Radiation Exposure Limits Weakened in Departing Bush Move
Huge Hikes in Allowable Radioactivity in Drinking Water, Air and Soil
Washington, DC — Late last week the U.S. Environmental Protection Agency moved to dramatically relax public protections against radioactive releases, according to the Committee to Bridge the Gap (CBG) and Public Employees for Environmental Responsibility (PEER). The new standards permit public exposure to radiation levels vastly higher than EPA had previously deemed unacceptably dangerous.
Outgoing Acting EPA Administrator Marcus Peacock signed off on the new Protective Action Guide on Thursday (January 15th) but the late signing prevented the document from being printed in the Federal Register before Inauguration Day. CBG and PEER are calling on the incoming Obama administration to withdraw it from the Federal Register before it is published within the next few days.
The radiation “PAGs” are supposed to be protocols for protecting the public from radiological incidents ranging from nuclear power-plant accidents to transportation spills to “dirty” bombs to contamination events at metal recycling facilities. In October, the Bush administration shrugged off objections filed by more than 60 public health and environmental groups to the emerging draft rewrite of the 1992 PAGs.
The groups objected to numerous aspects of the plan, such as –
- Drinking Water. EPA has radically increased permissible public exposure to radiation in drinking water, including a nearly 1000-fold increase in permissible concentrations of strontium-90, 3000 to 100,000-fold for iodine-131, and a nearly 25,000 increase for nickel-63. In the most extreme case, the new standard would permit radionuclide concentrations seven million times more lax than permitted under the Safe Drinking Water Act;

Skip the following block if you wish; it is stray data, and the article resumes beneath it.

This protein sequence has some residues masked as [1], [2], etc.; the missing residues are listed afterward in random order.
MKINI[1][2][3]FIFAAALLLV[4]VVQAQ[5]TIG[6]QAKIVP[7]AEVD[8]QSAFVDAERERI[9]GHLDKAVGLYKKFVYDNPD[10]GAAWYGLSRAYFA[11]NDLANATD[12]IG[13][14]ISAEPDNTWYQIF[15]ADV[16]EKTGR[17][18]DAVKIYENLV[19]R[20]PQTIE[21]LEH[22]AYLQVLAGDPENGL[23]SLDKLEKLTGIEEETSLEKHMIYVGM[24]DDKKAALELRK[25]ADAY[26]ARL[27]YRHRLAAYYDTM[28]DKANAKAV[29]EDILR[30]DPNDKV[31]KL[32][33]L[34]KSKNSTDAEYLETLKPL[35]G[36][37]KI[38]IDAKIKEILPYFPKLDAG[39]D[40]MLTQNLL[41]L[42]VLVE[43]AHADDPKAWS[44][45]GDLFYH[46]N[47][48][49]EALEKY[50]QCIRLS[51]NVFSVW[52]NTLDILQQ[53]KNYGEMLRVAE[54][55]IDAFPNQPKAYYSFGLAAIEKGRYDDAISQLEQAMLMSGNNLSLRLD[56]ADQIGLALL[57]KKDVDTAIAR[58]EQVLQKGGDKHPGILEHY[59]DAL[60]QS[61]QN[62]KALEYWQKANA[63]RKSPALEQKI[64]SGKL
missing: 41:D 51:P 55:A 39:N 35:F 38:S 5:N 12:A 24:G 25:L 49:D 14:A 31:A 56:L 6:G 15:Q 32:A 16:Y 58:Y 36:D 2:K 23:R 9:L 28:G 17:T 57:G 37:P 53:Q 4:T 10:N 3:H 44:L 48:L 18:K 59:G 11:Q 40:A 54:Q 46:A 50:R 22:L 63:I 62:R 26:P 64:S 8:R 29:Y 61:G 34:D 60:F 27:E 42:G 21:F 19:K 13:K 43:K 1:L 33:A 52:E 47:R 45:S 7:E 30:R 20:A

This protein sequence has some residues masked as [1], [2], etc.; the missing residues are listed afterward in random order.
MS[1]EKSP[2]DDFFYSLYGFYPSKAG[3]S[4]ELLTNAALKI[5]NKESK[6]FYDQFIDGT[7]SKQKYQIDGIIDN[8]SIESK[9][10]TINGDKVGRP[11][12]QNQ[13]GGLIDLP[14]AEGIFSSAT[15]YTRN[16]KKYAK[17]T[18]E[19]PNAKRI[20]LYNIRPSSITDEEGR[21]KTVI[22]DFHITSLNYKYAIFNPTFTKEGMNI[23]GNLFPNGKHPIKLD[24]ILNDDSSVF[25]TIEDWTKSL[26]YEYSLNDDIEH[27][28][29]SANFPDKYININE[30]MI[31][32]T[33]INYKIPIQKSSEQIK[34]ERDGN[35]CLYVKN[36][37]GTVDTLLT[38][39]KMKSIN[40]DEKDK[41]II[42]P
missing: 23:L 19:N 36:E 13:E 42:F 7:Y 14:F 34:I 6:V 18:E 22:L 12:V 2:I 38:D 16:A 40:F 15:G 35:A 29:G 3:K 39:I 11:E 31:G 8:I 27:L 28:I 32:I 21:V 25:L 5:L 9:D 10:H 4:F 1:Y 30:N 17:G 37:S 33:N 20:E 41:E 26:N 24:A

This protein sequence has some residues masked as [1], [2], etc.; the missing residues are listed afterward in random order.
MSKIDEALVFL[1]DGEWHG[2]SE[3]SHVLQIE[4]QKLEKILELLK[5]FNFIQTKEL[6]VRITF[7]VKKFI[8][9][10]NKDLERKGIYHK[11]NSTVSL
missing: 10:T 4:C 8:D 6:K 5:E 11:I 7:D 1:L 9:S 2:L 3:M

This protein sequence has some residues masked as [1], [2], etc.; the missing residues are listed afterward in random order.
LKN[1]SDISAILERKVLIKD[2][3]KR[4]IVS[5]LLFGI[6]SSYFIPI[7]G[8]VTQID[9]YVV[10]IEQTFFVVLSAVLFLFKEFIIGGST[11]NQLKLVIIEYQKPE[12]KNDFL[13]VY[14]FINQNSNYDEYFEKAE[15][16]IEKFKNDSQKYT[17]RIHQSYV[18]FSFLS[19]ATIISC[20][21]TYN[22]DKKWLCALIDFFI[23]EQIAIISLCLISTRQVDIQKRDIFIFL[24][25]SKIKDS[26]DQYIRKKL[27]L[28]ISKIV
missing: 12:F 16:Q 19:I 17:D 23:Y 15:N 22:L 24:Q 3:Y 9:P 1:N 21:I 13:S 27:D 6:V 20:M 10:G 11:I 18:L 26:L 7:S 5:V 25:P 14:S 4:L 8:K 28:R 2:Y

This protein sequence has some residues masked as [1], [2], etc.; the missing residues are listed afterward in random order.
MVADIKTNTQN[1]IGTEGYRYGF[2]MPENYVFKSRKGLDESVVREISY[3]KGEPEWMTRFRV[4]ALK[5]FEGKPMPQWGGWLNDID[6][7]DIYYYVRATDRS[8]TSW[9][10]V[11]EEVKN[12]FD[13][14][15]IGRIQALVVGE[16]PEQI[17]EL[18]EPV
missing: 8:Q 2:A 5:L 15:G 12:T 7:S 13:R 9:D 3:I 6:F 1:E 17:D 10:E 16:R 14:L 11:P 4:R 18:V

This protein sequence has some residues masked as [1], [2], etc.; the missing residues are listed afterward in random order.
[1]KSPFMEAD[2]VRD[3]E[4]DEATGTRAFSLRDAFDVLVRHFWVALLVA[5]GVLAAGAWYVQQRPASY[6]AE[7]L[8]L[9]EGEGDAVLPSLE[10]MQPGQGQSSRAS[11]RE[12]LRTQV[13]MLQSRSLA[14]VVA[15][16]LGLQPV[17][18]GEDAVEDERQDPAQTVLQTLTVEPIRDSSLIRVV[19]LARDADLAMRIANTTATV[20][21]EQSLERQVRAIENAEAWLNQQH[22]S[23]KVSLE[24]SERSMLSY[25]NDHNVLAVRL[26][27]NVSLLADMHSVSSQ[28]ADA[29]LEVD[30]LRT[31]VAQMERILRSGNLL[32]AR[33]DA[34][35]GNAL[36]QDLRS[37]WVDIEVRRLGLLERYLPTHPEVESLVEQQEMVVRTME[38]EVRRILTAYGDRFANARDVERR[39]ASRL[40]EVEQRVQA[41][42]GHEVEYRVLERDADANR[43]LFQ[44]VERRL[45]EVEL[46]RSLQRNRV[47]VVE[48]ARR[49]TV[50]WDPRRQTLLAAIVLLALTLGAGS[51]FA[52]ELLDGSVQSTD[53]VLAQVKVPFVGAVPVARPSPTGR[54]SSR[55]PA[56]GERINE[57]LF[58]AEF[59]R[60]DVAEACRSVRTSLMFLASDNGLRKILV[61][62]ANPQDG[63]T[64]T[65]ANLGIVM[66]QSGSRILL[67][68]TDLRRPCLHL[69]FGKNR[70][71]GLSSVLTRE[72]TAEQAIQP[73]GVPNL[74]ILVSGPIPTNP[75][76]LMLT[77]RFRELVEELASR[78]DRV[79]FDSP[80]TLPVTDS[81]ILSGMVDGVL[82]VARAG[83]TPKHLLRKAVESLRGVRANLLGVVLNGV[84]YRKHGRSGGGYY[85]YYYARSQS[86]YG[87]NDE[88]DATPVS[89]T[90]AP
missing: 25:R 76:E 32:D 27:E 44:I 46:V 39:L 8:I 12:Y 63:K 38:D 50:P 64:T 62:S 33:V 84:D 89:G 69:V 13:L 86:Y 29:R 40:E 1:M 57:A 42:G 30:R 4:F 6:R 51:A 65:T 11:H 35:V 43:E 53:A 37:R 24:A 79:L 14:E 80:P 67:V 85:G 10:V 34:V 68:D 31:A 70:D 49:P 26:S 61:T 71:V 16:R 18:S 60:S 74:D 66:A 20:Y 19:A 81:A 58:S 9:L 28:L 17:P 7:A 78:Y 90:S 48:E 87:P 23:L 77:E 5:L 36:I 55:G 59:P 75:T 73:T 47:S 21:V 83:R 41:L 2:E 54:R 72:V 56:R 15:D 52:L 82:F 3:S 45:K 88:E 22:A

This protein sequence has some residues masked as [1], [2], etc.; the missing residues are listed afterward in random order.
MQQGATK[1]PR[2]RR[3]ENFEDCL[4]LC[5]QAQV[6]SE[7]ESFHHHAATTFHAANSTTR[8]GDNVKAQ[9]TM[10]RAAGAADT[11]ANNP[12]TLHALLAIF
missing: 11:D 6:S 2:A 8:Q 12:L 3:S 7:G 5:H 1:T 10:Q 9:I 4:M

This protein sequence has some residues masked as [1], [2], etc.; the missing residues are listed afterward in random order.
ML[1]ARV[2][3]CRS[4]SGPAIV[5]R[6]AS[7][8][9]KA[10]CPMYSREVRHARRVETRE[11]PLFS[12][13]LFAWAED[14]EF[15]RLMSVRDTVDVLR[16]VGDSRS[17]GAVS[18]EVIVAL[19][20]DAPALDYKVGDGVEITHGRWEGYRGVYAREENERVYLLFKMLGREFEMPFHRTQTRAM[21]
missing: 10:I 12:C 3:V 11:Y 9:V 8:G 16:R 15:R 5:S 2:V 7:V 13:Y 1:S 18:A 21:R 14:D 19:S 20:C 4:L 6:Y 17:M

- Lax Cleanups. Rather than specifying long-term cleanup levels that were health protective, officials could instead choose from a range of “benchmarks” including doses so immensely high that the government’s own official risk estimates indicate one in four people exposed would get cancer from the radiation exposure, on top of their normal risk of cancer. The PAGs also permit cleanup public health considerations to be overridden by economic considerations; and
- Higher Exposures to More Sources. EPA relaxed exposure limits for all phases of responding to a radioactive release. For example, concentration limits for nearly twice as many radionuclides have their permissible concentrations relaxed as those that are strengthened for the early phase response, and those that are relaxed are on average weakened by more than double the rate of the smaller number that are enhanced. This despite the fact that the National Academy of Sciences’ estimates of cancer risk from radiation have markedly increased since the 1992 PAGs.
“In their last days in office, the departing Bush Administration shovels out the door astronomical increases in permitted public exposures to radioactivity,” said Daniel Hirsch, the Committee to Bridge the Gap President. “Have they no shame?”
In an unusual move, approximately two-thirds of the text of the new standards are not even being published for review and public comment and presumably have already gone into effect. The remaining third would be subject to public comment but may be relied upon in the meantime.
The relaxation of radiation protection being embraced by EPA has been sought by the nuclear industry and its allies in the Department of Energy and Nuclear Regulatory Commission. The genesis of this action arose in Department of Homeland Security “dirty bomb” policies designed to provide broad flexibility in the aftermath of an attack. EPA has now expanded the relaxed dirty bomb standards to include virtually every type of radioactive release.
“This is yet another lovely parting gift from the Bush administration,” stated PEER Executive Director Jeff Ruch. “The Obama administration can pull this back in the next few days before it gets published and we strongly urge them to do so.”